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dc.contributor.authorSunarso, J.
dc.contributor.authorHashim, S.
dc.contributor.authorLin, Y.
dc.contributor.authorLiu, Shaomin
dc.identifier.citationSunarso, J. and Hashim, S. and Lin, Y. and Liu, S. 2017. Membranes for helium recovery: An overview on the context, materials and future directions. Separation and Purification Technology. 176: pp. 335-383.

Helium demand is expected to double within the next two decades given its essential role as a cryogenic fluid and an inert gas in various technological applications whereas its production capacity only increases by 3% per year, leading to an inevitable rising price of helium in the near future. Despite its status as the second most abundant element in the universe, natural gas is currently the only most commercially viable source for helium extraction. However, the common practice of most natural gas industries, at the present, is to let its helium component remains mixed with other gases throughout the gas supply chain processes until the final venting step. Helium recovery unit should instead be integrated as the last unit operations component of the liquefied natural gas plant to exploit the extra revenue from helium recovery. This review aims to validate the potential of membrane technology to be utilized in such separation unit since membrane may provide significant economic incentive over the cryogenic distillation or pressure swing adsorption processes. Five different membranes, i.e., polymer, silica, zeolite, metal-organic framework, and mixed matrix metal-organic framework membranes are surveyed in terms of their helium or hydrogen separation permeation performance and the related stabilities during permeation processes. In the absence of helium permeation data, hydrogen permeation data is considered as the closest representative data for helium permeation due to their kinetic diameter proximity. Literature shows that silica membrane provides the best prospect in terms of helium permeability and selectivity to other large molecular gases due to its molecular sieving mechanism. Silica membrane also enables thermal activated diffusion and operation at high temperature, i.e., below 600–800 °C, over which silica matrix starts to densify. These advantages however are offset by the relatively complicated and time consuming synthesis and low reproducibility. Polymer membrane, although offering the most practical production process and scalability, exhibits relatively low helium permeability and selectivity. Zeolite membrane, albeit its high thermal and chemical stability, rarely possesses effective pore size smaller than the kinetic diameter of helium; thus making it more applicable as a substrate for another less stable but more selective membrane layer. Metal-organic framework membrane presents higher possibility to tailor its pore size than zeolite membrane due to the various possible combinations of inorganic clusters and organic linkers. Still, it shows relatively low helium to other large gases selectivity due to the flexibility imparted by the organic component. Mixed matrix membrane which incorporates metal-organic framework additive into predominantly polymer matrix, enhances helium to other large gases selectivity with respect to metal-organic framework membrane, though at the cost of reduced helium permeability. This review furthermore discusses all important issues related to the practical application of each type of membranes. It is hopeful that the insights provided by this review can promote more studies of membranes for helium separation.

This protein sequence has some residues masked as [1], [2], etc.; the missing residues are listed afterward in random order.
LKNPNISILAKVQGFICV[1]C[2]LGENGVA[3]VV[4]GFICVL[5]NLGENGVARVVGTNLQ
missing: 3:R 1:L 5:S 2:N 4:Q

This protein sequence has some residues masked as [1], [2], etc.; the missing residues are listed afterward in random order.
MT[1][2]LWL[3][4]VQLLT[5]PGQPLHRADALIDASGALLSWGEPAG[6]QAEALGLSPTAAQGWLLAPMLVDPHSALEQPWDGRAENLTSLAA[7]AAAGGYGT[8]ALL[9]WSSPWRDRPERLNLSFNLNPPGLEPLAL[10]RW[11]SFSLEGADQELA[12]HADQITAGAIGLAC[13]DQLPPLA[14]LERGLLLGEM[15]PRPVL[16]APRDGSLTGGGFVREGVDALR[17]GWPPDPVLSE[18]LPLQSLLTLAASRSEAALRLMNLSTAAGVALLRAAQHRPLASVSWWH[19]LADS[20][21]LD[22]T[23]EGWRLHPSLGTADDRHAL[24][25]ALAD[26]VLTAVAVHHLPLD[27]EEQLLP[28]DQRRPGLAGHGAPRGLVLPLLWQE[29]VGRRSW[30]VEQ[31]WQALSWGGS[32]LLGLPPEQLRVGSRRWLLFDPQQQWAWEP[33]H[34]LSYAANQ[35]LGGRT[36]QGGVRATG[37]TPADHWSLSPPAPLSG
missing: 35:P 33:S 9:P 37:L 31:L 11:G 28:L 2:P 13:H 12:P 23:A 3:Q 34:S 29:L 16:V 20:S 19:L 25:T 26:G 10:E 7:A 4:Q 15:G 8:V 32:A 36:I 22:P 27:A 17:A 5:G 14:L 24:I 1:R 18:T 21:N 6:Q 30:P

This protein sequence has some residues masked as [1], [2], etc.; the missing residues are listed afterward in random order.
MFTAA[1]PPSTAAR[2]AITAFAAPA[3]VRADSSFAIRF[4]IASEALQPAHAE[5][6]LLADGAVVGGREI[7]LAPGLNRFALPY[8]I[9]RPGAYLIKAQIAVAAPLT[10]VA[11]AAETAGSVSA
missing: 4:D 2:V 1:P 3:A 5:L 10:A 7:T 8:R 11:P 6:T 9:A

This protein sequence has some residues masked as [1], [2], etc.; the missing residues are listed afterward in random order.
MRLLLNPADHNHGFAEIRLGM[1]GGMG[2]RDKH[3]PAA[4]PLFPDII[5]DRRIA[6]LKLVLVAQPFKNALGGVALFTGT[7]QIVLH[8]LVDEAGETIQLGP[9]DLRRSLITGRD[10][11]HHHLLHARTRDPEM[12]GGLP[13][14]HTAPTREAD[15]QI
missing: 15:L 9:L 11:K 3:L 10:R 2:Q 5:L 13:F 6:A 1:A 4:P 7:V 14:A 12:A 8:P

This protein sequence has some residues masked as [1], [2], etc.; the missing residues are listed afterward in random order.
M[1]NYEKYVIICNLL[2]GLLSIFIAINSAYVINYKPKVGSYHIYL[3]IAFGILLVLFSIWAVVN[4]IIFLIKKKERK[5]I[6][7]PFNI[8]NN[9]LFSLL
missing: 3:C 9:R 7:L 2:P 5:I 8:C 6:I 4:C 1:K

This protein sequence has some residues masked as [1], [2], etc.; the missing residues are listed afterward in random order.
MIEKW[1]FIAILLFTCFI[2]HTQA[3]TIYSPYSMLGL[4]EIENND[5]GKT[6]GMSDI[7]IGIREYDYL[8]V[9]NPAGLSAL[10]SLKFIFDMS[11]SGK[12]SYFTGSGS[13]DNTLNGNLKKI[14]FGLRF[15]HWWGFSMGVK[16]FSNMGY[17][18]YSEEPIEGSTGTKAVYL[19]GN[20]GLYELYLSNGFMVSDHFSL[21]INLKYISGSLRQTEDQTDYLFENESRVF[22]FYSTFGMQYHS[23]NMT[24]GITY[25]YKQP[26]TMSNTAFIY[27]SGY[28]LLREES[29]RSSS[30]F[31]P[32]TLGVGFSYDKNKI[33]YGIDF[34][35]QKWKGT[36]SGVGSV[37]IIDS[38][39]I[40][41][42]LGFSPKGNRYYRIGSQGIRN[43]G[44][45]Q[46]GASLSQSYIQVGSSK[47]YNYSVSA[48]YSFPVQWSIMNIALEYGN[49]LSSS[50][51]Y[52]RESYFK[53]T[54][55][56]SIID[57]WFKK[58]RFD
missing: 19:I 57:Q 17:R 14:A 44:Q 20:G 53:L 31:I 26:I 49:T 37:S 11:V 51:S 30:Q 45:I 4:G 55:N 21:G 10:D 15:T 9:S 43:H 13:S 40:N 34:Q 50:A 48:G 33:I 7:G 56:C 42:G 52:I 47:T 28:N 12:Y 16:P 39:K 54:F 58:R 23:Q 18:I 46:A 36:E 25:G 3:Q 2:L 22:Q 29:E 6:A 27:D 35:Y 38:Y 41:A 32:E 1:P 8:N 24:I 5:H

dc.publisherPergamon Press
dc.titleMembranes for helium recovery: An overview on the context, materials and future directions
dc.typeJournal Article
dcterms.source.titleSeparation and Purification Technology
curtin.departmentDepartment of Chemical Engineering
curtin.accessStatusFulltext not available

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